My mother, who was Dougie’s fourth wife, is a youthful seventy-seven.  And, my stepfather, Dougie, Mom’s third husband, is eighty-six. They were a pair. He’d just recovered from heart surgery and hired a “low key” personal trainer at the gym.  I was glad that Mom was so enthusiastic about their “final resting place,” but the whole idea of their dying made me uneasy.
I parked the car by a path just outside the small chapel adjacent to the offices of the mortuary.  While Mom walked slowly, enjoying the beauty of the grounds, I stepped up my pace and looked straight ahead past the open door of the chapel for fear of seeing something morbid, like a coffin.
Once we entered the office, a bland-looking gentleman, somewhere in his thirties, standing behind a high desk on the phone, motioned for us to take a seat in the foyer. “I’ll be right with you,” he mouthed.
“Let’s just stand,” I said to Mom, not missing the boxes of Kleenex discreetly placed on every tabletop. 
“Mrs. MacDougall?” the man asked my mother after he hung up the phone. His hair matched the color of his beige dress shirt; his skin, a shade lighter.  He directed us to another room and he told us to wait for Enid, the sales rep, who’d helped Mom and Dougie secure their final resting place. “She’ll only be a minute,” he said.  “Make yourself at home.”
Home? I thought, as we made our way past a large television that was playing a documentary tribute on the life of Ronald Reagan to an empty room.
My mother plopped down at the table and instantly took out a small spiral notebook, she refers to as her “Tablet,” and crossed off “Cemetery-Heather.”
I continued to stand, way too uptight to sit.  “Mom, those casket molding things,” I nodded in the direction of the far wall displaying various casts of partial caskets. “It’s like shopping for carpet, you know, with samples and all?  Weird.”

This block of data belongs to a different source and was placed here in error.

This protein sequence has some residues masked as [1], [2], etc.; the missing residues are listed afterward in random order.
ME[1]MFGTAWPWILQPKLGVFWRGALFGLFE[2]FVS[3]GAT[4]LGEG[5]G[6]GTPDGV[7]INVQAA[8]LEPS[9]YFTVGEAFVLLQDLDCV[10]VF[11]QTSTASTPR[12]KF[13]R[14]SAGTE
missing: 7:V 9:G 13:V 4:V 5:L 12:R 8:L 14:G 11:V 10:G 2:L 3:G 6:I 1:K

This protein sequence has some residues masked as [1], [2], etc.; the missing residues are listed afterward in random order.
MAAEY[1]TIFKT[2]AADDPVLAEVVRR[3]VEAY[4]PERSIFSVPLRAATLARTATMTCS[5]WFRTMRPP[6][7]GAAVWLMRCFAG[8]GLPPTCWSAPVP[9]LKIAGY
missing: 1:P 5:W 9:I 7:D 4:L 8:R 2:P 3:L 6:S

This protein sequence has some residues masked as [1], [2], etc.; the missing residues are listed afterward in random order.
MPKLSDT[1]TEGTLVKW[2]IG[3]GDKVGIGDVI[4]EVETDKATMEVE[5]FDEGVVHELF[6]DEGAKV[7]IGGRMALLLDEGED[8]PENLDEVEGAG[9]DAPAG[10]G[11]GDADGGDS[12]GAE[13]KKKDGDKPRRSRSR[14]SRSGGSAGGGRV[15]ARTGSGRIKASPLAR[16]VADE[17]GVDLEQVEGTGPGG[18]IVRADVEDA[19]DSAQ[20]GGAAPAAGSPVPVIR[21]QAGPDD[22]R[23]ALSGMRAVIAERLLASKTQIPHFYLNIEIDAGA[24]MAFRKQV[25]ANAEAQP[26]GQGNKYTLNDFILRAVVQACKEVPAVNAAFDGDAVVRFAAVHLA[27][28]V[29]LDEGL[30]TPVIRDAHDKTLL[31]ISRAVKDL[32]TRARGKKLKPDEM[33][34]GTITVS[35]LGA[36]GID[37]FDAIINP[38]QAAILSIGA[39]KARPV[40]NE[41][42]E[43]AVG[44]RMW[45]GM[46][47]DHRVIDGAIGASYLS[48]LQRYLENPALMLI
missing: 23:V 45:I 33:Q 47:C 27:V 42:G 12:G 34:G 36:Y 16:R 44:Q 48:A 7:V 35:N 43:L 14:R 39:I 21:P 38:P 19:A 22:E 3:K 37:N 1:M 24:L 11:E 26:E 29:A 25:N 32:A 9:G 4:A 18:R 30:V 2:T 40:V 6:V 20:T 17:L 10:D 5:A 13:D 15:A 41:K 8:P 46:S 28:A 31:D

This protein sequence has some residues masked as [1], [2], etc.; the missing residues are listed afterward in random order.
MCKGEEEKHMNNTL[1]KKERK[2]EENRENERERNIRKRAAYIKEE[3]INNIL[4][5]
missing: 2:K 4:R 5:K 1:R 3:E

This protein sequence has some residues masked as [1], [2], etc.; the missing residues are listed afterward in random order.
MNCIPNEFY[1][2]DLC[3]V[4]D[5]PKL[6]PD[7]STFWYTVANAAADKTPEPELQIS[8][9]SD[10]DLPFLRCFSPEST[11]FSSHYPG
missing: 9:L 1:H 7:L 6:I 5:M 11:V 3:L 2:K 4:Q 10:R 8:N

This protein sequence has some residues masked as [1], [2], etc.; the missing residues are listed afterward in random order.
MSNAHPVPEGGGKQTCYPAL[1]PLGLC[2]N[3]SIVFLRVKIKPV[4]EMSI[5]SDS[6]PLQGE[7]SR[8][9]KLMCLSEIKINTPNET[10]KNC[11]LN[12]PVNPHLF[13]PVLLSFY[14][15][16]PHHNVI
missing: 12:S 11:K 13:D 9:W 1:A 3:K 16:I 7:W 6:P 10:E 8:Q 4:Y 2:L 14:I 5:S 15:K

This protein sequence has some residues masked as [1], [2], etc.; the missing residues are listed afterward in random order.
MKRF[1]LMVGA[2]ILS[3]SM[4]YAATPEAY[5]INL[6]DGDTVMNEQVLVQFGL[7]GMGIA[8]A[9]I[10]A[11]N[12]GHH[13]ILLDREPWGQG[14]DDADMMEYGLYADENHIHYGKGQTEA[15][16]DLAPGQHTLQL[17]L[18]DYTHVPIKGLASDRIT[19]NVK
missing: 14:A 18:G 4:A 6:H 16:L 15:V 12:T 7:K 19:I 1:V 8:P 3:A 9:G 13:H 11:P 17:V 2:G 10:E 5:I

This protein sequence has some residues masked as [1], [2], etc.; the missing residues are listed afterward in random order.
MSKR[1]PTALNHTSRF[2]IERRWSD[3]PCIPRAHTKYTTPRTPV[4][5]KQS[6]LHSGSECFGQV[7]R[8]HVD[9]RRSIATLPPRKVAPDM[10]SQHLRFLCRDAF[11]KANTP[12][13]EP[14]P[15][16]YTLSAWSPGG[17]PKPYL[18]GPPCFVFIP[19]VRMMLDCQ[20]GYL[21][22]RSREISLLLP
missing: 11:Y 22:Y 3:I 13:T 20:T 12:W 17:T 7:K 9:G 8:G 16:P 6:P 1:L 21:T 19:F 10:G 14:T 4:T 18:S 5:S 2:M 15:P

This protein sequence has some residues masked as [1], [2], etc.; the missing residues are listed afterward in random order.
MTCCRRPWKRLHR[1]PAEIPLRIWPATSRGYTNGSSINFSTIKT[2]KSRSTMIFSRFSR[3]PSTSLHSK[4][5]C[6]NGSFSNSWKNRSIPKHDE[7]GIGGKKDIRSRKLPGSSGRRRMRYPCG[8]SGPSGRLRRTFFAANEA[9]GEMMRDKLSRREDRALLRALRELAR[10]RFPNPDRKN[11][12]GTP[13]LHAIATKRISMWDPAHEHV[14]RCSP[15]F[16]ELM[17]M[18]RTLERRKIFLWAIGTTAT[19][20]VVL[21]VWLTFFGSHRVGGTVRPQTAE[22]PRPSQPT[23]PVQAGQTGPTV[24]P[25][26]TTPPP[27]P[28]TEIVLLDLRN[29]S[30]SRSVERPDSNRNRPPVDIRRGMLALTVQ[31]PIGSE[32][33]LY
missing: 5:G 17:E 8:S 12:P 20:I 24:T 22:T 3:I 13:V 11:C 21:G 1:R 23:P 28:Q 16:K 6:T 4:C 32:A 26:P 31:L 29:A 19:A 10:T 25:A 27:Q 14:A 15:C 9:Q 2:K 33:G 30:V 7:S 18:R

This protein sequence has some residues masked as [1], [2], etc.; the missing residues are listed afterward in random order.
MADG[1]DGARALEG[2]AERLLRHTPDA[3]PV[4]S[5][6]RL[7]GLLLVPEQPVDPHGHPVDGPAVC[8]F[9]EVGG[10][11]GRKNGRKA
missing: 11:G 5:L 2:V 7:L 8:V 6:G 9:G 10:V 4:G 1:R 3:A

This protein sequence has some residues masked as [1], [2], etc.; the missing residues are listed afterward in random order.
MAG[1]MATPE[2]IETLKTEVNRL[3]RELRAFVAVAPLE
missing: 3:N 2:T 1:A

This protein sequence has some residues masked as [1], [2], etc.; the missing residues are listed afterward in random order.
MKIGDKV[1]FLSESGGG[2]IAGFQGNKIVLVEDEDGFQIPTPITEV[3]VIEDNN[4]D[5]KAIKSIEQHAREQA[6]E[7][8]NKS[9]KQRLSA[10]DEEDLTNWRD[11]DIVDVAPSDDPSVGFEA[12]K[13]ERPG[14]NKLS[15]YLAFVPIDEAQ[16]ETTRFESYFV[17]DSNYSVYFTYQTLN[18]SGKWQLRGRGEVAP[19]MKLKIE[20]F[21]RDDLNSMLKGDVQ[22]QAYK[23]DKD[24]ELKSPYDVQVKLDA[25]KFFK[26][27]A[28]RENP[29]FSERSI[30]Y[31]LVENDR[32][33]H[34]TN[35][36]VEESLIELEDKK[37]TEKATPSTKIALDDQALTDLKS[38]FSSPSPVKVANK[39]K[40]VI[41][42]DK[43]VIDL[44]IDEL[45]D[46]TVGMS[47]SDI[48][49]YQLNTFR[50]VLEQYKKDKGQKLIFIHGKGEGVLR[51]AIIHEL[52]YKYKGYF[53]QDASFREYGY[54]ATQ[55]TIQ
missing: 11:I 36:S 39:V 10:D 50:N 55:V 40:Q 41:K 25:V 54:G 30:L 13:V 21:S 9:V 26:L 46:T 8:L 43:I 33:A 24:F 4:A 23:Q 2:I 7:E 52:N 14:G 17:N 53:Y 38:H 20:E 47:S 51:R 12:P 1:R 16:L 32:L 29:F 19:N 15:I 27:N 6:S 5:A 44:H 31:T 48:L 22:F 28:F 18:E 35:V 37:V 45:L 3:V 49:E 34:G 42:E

“Don’t be silly,” she laughed, “People are dying to get in here.”
I walked over to the urns on display at the opposite corner of the room.  Little white tiles with prices were placed at the base of each urn.
“Look,” Mom said, pointing to a cylindrical copper urn on the end of the bottom shelf.  “That’s ours!”
“This one?” I tapped it as if it were sizzling hot.  “The price says $450. Mom, it’s the cheapest one.”  I suggested that maybe she should have gone with the cloisonné one, or maybe the porcelain one with the roses.   
  “Did Dougie talk you into the plain one?” I asked.  She’d mentioned earlier how Dougie had unsuccssefully tried to bargain with Enid to get a discount on their plots.  He’d already purchased two for himself and his third wife, Marion. “Look,” he’d told Enid, “I don’t want to be next to her anymore.  That leaves an empty spot that you can sell again.” 
“No, I wanted the plain urn. But, wait ‘till you see our actual niche,” she said, enthusiastically. “Dougie went all out for that one.”
Enid appeared at the doorway, smiling wide.  “Good Morning, Mrs. MacDougall.  And, this must be your daughter.” Her fixed smile fixed dripped down just a hair. “Sorry to keep you waiting.”
 I could tell that she adored my lively mother.  Mom greeted her with a wave of her pen, causing the red and white sequins spelling out “chic” on her blue t-shirt to shimmer under the bright ceiling light.
“I’m still looking,” she said to Enid, referring to her efforts to find a man for her. Mom was always setting people up and offering relationship advice.  “I just don’t know any single guys anymore, and with your kind of work, the timing’s all wrong for you to meet somebody.”